Michael McCormic, Jr.
VANCOUVER – Homeschool families in Clark County and the surrounding areas are about to have a much-needed resource center at their disposal, thanks to a community effort by local individuals who recognized and fulfilled the need.
The Firmly Planted Homeschool Resource Center, part of the nonprofit organization Firmly Planted Family, is the brainchild of Jay and Heidi St. John, who have also founded over 60 homeschool cooperatives throughout the United States and Canada. Ironically, the St. Johns did not always intend on homeschooling their children, in fact, their oldest daughter, Savannah, was enrolled in public school for the first couple years of her education. Rather, the practice came about in their family as the result of a simple accident.
“We really fell into homeschooling accidentally because Sierra, our 23 year old, missed the cutoff for the public school for kindergarten where Savannah was already attending,” Heidi explains. “Just for kicks, because she was bored, I went to a homeschool supply store.”
The rest, according to the St. Johns, is history. With three of their seven children now grown, the St. John’s have seen firsthand the success of homeschooling. They fell in love with the flexibility and practicality of homeschooling their seven children, and wanted to help other parents interested in doing the same. The resource center will be open to use for all families, regardless of their religious convictions. However, as a faith-based organization, Firmly Planted Family’s main focus is to help Christian parents educate their children in a way that is aligned with the parents’ beliefs.
“We are a Christian organization, we want to teach our kids the Bible,” says Jay St. John. “It’s one of the foundations of what we’ve always been; helping families know God’s word and knowing who they are in the Lord.”
The resource center is set to open this fall in the previous US Digital Building in Orchards, which was donated by Vancouver businessman David Madore for the St. Johns to use as the physical venue for the center.
In recent years, the number of local families looking to homeschool their children has increased dramatically. While parents have a plethora of reasons why they choose homeschooling over public or private institutions, much of the recent spike in homeschooling is due to the politically charged social agenda present in the Washington public school system, an agenda which many do not support or want their children exposed to. At the same time, homeschooling one child or many children can be a daunting task for even the most capable of parents.
Recognizing the need for an establishment that aides those who choose to homeschool, the St. Johns and many other families in the area began to formulate a plan for the new homeschool resource center, which will feature classes in nearly all areas of education, with a special emphasis on the arts and music. In addition to that, a coffee shop, and consignment bookstore are tentatively planned features to be added in the future.
The St. Johns are careful to distinguish this institution from what others might label a “school.” The idea behind the resource center is to help families homeschool their children. To be a resource for homeschooling families. As such, instructors are considered to be “tutors” in the subject of their teaching, as the parents are still considered the “teachers” who are ultimately responsible for ensuring that the students are learning the presented materials.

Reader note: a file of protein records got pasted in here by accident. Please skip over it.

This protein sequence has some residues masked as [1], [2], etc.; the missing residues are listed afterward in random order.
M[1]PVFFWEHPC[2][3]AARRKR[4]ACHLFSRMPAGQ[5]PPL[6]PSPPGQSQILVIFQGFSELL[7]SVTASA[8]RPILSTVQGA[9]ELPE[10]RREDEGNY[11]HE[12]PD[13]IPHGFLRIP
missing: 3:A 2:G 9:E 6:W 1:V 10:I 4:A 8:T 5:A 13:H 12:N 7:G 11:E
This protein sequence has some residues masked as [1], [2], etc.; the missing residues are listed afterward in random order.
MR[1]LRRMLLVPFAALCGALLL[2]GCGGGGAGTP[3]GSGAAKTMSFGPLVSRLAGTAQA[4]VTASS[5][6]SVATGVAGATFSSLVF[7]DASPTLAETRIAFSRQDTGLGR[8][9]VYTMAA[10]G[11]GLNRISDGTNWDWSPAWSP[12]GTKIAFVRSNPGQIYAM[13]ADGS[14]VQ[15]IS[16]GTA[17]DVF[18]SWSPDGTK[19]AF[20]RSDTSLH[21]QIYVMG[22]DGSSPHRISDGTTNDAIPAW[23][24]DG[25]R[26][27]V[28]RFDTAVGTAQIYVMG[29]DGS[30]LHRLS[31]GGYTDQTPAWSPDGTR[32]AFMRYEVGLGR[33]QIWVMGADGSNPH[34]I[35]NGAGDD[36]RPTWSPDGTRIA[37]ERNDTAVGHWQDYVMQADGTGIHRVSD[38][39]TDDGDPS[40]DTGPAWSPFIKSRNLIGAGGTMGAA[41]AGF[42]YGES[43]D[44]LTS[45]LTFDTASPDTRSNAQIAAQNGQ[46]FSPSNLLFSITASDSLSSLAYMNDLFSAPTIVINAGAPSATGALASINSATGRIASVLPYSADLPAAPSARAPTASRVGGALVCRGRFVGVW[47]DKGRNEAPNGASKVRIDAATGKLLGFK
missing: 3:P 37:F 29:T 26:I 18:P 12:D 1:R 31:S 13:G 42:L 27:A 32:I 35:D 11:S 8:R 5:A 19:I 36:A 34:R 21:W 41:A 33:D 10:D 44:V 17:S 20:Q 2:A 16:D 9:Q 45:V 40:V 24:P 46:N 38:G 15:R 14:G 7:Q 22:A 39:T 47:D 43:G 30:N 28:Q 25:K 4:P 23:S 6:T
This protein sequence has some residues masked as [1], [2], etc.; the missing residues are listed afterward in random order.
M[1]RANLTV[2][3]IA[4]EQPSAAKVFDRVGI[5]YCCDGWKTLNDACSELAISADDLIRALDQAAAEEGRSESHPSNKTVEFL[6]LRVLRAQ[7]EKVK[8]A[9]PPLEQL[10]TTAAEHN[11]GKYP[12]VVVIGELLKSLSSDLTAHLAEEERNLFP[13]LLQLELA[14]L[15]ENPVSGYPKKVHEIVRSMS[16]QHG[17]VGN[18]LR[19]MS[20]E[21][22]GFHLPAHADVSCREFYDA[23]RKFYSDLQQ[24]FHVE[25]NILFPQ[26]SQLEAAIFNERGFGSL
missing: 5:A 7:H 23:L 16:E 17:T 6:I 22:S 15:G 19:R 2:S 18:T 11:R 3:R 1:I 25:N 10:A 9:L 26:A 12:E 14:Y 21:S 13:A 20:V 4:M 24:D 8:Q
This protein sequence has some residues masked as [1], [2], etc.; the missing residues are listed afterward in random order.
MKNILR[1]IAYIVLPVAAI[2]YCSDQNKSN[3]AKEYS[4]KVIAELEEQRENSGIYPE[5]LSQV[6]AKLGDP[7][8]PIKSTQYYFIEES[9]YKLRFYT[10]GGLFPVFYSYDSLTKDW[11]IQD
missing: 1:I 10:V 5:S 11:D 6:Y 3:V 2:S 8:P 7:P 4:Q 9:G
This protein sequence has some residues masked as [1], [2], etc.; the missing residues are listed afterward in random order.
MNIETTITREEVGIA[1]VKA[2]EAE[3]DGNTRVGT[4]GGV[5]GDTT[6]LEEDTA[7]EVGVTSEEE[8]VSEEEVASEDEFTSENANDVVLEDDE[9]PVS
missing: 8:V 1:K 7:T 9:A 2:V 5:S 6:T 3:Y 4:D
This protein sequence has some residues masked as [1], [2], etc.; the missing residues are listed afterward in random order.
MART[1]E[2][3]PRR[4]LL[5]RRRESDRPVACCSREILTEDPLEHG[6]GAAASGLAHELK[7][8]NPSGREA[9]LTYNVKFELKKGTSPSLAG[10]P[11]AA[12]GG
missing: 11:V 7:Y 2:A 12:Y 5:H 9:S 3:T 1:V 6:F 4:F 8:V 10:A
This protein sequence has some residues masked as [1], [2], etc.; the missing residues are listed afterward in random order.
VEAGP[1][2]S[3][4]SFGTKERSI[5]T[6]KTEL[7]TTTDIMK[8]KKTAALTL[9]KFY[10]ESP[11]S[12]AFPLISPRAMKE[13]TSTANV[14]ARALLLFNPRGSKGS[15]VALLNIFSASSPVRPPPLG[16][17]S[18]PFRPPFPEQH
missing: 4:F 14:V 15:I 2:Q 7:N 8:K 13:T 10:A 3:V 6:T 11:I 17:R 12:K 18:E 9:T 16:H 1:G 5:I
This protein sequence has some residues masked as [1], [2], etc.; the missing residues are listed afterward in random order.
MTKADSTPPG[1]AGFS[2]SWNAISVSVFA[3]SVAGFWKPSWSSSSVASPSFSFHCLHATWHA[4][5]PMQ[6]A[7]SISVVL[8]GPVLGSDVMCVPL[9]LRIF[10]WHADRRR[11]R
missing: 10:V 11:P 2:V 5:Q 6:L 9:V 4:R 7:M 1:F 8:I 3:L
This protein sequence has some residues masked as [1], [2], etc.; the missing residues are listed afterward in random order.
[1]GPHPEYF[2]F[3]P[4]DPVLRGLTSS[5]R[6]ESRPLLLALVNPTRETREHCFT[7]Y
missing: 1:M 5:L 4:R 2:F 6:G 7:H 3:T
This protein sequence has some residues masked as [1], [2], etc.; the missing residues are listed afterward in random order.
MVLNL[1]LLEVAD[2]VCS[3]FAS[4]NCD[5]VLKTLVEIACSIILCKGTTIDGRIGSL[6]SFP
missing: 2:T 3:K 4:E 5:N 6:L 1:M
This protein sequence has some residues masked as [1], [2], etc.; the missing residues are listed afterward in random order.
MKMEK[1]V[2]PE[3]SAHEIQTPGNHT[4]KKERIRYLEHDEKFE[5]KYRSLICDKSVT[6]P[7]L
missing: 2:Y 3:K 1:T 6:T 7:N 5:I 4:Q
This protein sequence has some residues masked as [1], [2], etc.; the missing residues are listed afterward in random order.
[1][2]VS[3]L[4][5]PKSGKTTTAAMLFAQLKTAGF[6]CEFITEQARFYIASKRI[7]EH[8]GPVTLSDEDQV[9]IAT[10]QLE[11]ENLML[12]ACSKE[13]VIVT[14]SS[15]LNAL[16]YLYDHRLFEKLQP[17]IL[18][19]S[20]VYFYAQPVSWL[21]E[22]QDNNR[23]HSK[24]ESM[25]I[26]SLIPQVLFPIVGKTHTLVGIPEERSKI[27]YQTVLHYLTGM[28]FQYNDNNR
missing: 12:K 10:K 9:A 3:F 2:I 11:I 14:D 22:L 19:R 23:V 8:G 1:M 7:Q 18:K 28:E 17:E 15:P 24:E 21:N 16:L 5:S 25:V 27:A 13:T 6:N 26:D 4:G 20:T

Instead of a school, Firmly Planted Family’s website (www.firmlyplantedfamily.org) distinguishes the resource center as a consortium. In their own words, it is “an association of individuals who come together with the objective of pooling their resources to achieve a common goal.”
Tutors, therefore, will not be employed by the center, but are instead independent subcontractors who will offer classes that include, amongst many others, music, art, drama, foreign language, science, theology, film photography, and law and justice. There is also a plan to promote the trades, including woodworking and mechanics.
For the younger children not old enough to enroll in classes, the resource center will be offering the “Seedlings” program, tailored specifically to the needs of preschool ages.
Three levels of youth education, primary, intermediate, and high-school, will be offered through the center. One unique characteristic of the high-school level is the creation of apprenticeship programs. This program will allow students to shadow professionals in the work environment to better understand how a specific professional field functions.
“Picture a ‘one-stop’ shopping center for home education” Heidi says. “The Center will be a place where parents can get information, encouragement, curriculum, training and find dozens of educational opportunities for their children. It’s everything I wish I had access to for our own family twenty years ago.”
According to Jay St. John, the importance of the Firmly Planted Homeschool Resource Center lies in where they, as Christians, feel called to serve the community.
“As Christians, we want to do what God wants us to do,” Jay explains. “Whether that’s to put our kids in public school, or private school, or homeschool. We do not believe that homeschooling is the only way to educate your children. We simply believe that it is a very good way, and if God asks you to do it, we would like to help you at the resource center.”